Worming around the waste

January 31, 2018

Booth Transport waste water treatment plant project manager Brendan Edwards.

In a first for Australia, Strathmerton company Booth Transport is using worms to purify water.

And the project is expected to create 77 jobs in Moira Shire.

Common in Chile, the technology allows the business to clean 125million litres of waste water a year, which comes from cleaning tankers and silos.

‘‘The water treatment facility we have will be known as a worm farm. Traditional methods are very costly, so using a worm farm is a cost-effective method by filtering for a start, then it will be sprayed onto the worms, where the worms will be eating the food, so the fats and proteins, then that will reduce the biological oxygen of that waste water,’’ plant manager Michael Banfield said.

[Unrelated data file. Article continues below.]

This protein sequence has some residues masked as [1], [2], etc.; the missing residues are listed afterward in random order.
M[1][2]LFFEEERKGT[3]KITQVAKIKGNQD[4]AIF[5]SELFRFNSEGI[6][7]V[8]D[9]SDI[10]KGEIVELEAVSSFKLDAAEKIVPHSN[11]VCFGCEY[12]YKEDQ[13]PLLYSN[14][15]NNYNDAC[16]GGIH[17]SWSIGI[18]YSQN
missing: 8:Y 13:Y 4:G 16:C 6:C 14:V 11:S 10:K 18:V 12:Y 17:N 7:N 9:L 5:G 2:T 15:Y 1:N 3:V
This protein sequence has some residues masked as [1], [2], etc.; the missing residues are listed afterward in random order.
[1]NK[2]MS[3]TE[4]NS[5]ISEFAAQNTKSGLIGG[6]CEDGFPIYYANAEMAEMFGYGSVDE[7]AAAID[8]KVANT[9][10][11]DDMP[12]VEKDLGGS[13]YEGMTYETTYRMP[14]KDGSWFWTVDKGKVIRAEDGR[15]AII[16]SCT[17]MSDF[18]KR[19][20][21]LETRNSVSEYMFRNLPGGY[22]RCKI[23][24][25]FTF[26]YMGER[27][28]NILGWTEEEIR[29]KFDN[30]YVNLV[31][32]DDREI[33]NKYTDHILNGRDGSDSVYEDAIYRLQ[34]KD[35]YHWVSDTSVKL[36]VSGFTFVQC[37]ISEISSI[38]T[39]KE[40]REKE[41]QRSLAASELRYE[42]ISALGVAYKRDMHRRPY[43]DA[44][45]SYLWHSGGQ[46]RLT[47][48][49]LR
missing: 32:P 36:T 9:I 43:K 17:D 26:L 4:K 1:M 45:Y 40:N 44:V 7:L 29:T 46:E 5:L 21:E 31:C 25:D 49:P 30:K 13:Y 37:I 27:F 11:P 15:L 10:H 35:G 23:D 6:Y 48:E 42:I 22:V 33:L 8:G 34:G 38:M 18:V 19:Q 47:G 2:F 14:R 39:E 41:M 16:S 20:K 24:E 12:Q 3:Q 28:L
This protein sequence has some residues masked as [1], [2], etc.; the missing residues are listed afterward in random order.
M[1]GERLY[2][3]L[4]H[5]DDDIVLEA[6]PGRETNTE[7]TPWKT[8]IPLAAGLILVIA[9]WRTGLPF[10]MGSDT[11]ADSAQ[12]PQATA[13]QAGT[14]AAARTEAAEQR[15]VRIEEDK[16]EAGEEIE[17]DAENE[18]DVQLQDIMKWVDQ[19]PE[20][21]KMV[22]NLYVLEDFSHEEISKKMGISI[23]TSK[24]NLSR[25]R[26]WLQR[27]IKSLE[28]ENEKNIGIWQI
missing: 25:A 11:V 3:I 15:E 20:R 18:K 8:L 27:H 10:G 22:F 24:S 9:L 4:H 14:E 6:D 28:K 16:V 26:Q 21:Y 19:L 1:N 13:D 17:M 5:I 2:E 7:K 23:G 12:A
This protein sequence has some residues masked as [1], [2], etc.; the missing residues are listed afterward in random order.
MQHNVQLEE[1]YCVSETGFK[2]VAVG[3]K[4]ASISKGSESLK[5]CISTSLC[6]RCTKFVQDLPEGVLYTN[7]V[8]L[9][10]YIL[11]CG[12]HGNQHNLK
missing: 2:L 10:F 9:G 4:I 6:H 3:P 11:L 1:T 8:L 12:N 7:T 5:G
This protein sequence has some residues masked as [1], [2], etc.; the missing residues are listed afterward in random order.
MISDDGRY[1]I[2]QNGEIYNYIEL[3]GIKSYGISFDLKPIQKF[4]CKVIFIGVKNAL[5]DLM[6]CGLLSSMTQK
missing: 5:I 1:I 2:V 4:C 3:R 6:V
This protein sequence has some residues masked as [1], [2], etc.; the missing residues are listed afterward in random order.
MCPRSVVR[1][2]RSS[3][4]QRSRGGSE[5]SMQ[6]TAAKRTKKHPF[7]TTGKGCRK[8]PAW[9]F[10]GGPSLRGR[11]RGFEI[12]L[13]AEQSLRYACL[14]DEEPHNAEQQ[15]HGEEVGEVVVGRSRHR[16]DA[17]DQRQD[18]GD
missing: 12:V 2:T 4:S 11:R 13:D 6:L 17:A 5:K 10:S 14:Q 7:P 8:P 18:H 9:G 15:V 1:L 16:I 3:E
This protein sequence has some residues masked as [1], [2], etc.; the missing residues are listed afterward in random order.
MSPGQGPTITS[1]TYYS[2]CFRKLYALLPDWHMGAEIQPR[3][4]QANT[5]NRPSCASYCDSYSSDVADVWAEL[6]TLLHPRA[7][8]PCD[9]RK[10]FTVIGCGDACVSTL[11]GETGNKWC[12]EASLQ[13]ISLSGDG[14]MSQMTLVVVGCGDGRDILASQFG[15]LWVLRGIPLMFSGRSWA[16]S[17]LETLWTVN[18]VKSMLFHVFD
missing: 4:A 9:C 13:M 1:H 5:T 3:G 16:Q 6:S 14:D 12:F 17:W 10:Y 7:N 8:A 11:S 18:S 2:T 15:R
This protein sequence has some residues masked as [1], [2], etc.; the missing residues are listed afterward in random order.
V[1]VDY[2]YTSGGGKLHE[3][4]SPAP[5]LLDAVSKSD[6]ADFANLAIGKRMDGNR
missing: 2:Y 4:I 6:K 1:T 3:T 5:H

‘‘It will then go through a desalination process, which remove the salts from that water.

‘‘That water can then be put back into the irrigation channel where the water can be reused for irrigation,’’ he said.

Project manager Brendan Edwards said it was obvious from the start of the plant waste water was going to be a problem.

‘‘As the plant was being built, waste water was going to be a hassle,’’ he said.

‘‘Bringing milk in is fine, but with all the cleaning and rinsing of the line it becomes a waste stream.

‘‘This waste stream (is what) we are now able to clean up and be able to reuse any as clean water,’’ he said.

Moira Shire mayor Libro Mustica said the project would allow the shire to attract more businesses to the region.

‘‘It will attract other businesses to the town,’’ he said.

‘‘We have the raw material within the Moira Shire to attract other companies and we want these companies to expand and grow.’’

The project was partly funded by the Sustainable Melbourne Fund.

More in Tuesday’s Country News.

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